Hearing Wilhelm Furtwängler's familiar 1948 Stockholm recording of Brahms' Ein deutsche Requiem again in this new remastering is like visiting a dying friend: one knows the outcome in advance but cannot help but hope for better and thus one is the deeply saddened when the inevitable arrives. Because as much as one might hope for a more favorable outcome, it is clear going in that this is one of the great German conductor's most disappointing recordings. A portion of the blame can be put on the performers. The Stockholm Konsertföerings Orkester is just about up to the work's technical requirements -- the strings slip out of tune far too frequently and the brass are more often than not unable to sustain tone -- while the Musikaliska Sällskapet Kör is clearly not -- its tone is harsh, its intonation approximate, and its articulation mumbled. And the soloists are even less able than that: soprano Kerstin Lindberg-Torlind lacks breath control and baritone Bernhard Sönnerstedt lacks range. But Furtwängler deserves most of the blame. With its dull colors, flaccid lines, turgid textures, torpid tempos, and sluggish rhythms, this performance only damages the conductor's reputation.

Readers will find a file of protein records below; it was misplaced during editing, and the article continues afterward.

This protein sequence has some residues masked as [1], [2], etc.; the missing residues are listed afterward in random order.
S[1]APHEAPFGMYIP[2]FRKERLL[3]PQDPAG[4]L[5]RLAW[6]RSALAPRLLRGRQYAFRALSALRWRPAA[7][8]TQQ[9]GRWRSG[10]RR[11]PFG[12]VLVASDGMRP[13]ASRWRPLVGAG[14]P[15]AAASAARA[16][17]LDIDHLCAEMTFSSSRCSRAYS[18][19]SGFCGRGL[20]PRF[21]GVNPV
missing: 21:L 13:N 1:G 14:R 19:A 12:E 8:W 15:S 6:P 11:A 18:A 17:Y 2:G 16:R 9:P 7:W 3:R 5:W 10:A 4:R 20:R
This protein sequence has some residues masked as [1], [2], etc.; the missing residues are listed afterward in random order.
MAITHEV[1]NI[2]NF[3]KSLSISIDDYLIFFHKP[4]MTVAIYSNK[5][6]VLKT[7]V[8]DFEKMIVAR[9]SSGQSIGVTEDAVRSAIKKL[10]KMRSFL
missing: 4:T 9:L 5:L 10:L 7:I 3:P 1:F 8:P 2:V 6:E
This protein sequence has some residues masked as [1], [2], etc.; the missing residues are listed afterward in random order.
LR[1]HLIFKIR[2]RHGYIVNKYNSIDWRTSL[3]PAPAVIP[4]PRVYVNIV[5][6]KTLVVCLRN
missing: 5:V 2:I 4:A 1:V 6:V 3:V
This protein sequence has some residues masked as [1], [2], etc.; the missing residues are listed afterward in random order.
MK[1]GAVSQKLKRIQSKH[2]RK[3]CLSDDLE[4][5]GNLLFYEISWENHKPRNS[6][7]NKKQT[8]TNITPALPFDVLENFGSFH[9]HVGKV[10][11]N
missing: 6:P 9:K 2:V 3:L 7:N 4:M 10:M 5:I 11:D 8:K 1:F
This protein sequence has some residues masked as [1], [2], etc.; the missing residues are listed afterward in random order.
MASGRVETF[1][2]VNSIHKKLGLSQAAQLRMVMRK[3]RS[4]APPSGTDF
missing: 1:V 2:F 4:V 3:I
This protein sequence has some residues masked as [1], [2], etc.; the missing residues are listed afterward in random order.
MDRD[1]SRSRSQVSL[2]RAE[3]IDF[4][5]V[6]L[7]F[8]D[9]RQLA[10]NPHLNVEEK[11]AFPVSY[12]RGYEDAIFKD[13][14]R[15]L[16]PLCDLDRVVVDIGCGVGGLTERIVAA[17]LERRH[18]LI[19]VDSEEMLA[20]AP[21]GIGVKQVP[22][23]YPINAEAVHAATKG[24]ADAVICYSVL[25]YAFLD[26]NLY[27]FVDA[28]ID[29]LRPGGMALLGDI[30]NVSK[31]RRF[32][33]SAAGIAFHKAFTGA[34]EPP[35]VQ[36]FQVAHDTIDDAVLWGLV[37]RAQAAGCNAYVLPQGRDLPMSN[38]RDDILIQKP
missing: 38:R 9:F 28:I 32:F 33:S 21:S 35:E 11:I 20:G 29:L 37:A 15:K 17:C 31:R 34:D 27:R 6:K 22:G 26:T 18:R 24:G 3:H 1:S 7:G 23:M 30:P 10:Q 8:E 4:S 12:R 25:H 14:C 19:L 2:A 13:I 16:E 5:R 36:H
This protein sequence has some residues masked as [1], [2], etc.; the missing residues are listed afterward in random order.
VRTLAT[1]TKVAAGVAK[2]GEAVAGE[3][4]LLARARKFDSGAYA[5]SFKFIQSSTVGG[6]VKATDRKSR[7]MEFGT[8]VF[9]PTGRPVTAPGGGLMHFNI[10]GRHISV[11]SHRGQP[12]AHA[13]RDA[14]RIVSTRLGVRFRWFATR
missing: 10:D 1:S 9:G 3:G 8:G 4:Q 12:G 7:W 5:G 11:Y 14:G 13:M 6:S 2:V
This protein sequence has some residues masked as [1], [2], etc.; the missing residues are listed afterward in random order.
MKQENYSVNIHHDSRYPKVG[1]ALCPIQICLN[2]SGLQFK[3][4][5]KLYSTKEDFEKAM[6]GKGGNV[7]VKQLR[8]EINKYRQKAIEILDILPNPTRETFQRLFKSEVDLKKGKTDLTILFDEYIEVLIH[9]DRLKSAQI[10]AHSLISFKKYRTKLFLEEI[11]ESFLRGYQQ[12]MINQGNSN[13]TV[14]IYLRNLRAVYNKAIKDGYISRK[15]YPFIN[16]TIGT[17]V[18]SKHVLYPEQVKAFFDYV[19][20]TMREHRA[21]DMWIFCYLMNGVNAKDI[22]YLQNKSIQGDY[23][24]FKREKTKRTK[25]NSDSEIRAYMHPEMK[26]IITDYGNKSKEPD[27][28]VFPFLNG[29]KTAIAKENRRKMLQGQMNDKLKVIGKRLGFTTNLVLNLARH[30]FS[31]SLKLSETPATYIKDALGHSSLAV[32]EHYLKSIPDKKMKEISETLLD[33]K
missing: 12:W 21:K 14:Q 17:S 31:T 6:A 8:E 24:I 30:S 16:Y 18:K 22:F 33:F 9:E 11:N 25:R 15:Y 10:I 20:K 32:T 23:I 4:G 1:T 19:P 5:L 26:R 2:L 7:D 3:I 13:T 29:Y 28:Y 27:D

Music & Arts' new remastering is an improvement over its old remastering to the extent that much of the tape hiss has been removed and the time between movements has been slightly reduced. But the original sources are so fatally compromised that the final results are still nearly unlistenable to all but the most dedicated fans of the conductor.